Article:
“I’m only an artist because painting is cheaper than therapy."
We’ve all probably heard someone say this to us before, and to be honest, I used to kind of hate this statement. It’s always been my firm belief that anyone with a talent should feel obligated to use that talent to benefit the world around them. The job of a good artist should be to create work that inspires positive change, shares information, or questions the way people think. This isn’t to say that I thought it was inappropriate for an artist to create art for their own therapeutic purposes however—simply creating art for one’s own personal gain seems selfish. In the same way that a good doctor shouldn’t be concerned only with their own health, I didn’t think that a good artist should be making art only for their own benefit.
Eventually I started to realize something though. A lot of the art I really enjoy functions as a way for the artist who created it to vent about something going on in their life. They were expressing emotion, passion, fear, love, heartbreak, in a way that only paint or sculpture could convey. I enjoyed it because I connected with it. Their art was not only therapeutic for them to create; but therapeutic for me to be audience to as well.
Since then, a lot of my own artwork has latched onto the idea of art as having a therapeutic quality for the audience viewing it. If an artist creates something personal, and honest, and vulnerable, an audience can relate to it and feel some kind of sense of connection with the artist who created it—as well as all the other members of the audience connecting to the art alongside them. There’s comfort in that, I think, and bringing people closer together is always a good thing.
With all of that said, I also have to admit that there IS something therapeutic about the simple act of creating. The sensation of painting is always a relaxing one if we can allow ourselves to enjoy it without fear of making mistakes. Painting can be meditative and helps you to be mindful of both details and images as wholes. Leonardo Da Vinci said “Painting embraces all the ten functions of the eye; that is to say, darkness, light, body and color, shape and location, distance and closeness, motion and rest,” and some suggest that the complex visual focus he describes allows us to push all of our worries aside without effort, and instead pay attention to the task of painting and creating.
I think that the casual artist and the trained artist alike can find some kind of comfort in losing themselves in a painting. There’s a sense of healing that comes from the calm and easy focus and attention described by Da Vinci. There’s also something wondrous about watching a blank canvas transform into a work of art—whether the painter involved has been painting their entire life or has only just picked up a brush.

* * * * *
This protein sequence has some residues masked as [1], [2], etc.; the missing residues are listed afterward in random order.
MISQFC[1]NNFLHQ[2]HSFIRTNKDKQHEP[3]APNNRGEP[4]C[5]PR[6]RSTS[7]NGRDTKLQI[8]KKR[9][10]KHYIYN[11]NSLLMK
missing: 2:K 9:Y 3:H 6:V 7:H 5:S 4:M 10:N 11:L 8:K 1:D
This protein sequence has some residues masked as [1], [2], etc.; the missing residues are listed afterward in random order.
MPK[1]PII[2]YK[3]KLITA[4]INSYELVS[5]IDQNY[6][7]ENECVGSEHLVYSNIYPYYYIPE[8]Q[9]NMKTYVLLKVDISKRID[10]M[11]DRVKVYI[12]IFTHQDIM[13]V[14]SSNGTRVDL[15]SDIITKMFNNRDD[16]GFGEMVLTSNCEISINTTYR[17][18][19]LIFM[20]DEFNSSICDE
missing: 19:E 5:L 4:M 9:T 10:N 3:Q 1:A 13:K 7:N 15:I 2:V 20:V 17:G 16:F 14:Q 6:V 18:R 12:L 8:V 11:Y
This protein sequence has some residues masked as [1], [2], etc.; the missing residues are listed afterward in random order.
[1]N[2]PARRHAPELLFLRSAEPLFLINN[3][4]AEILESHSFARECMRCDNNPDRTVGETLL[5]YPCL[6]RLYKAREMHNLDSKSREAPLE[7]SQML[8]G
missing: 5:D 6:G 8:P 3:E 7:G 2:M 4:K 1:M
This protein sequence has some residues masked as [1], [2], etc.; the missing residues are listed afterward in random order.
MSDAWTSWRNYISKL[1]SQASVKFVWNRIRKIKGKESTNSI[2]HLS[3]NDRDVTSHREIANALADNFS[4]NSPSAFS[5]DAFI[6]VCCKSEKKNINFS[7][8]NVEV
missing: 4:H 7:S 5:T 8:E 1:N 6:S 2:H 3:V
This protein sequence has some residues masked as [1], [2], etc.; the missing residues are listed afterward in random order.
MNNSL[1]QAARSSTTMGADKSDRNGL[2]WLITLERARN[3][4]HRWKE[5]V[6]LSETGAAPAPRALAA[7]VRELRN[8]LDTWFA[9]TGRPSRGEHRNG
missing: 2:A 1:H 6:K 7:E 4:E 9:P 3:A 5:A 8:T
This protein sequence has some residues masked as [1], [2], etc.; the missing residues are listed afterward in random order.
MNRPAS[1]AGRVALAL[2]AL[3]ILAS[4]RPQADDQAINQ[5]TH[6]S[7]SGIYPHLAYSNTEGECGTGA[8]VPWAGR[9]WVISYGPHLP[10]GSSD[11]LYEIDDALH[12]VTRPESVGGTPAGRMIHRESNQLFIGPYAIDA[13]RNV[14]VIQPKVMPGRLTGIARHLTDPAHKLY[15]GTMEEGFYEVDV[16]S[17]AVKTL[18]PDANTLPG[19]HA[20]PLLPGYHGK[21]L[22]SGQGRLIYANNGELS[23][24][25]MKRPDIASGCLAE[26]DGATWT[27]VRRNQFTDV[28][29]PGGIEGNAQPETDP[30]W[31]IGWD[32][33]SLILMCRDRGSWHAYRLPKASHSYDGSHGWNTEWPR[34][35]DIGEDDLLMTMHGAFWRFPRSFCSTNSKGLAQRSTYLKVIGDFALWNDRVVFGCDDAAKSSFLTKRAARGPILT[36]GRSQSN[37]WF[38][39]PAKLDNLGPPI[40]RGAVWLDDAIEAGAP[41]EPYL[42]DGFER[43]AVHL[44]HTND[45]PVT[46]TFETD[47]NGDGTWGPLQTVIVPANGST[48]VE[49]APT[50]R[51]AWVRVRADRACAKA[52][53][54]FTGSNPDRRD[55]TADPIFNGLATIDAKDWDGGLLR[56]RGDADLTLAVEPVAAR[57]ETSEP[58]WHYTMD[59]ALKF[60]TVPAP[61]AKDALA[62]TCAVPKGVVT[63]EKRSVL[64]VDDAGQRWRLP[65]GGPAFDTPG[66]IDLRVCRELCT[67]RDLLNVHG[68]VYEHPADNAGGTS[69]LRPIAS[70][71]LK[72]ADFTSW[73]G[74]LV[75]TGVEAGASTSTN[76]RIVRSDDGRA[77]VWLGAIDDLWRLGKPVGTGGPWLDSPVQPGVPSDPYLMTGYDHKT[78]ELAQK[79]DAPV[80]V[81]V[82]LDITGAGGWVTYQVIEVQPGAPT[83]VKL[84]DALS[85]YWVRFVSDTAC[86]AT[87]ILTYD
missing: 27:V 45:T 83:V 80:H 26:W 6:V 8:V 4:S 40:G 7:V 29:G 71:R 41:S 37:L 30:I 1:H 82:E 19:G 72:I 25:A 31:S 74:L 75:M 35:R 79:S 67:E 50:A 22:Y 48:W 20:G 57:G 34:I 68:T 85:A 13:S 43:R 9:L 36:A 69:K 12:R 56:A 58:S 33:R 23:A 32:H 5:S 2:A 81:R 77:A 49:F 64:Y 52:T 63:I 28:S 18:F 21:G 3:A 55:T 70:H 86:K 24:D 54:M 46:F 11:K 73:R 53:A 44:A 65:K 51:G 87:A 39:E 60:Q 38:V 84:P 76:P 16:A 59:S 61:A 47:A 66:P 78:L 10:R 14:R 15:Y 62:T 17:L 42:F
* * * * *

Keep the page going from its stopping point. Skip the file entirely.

So yes, I still firmly believe that talented artists should try to use their art to benefit others. But simply creating something positive is one way to do that. While I do still hang on to this opinion, I also believe that it’s always important for one to take care of themselves as well. While I would of course never say that art accomplishes everything that therapy can, painting is indeed a fantastic way to relieve stress, relax, and of course express one’s emotions. When most therapists charge around one hundred dollars for a session, and it costs less than half of that to paint with professional artists at our Pinot’s Palette studio in Bricktown, I guess I can’t argue that painting IS actually cheaper than therapy.
- The Artist's Insight - A monthly blog special by Eric Maille -
I’ve been painting my entire life, but I think you’ll agree with me that being a painter doesn’t make you an artist. An artist must be willing to explore the fascinating world that exists behind paintings- a rich history of unique talents, creative imaginations, innovative techniques, and thoughtful self-expression.
I’ve spent a long time developing that insight and learning from the insight of others, and it's helped me to become a professional painter and illustrator living and working in Norman Oklahoma, and an instructor at Pinot’s Palette Bricktown. Now, once a month, I’ll be providing tips, tricks, and stories from a polished perspective, and an artist’s insight, so that even the casual painter, can become an art-lover and artist themselves!
Sincerely yours, Eric Maille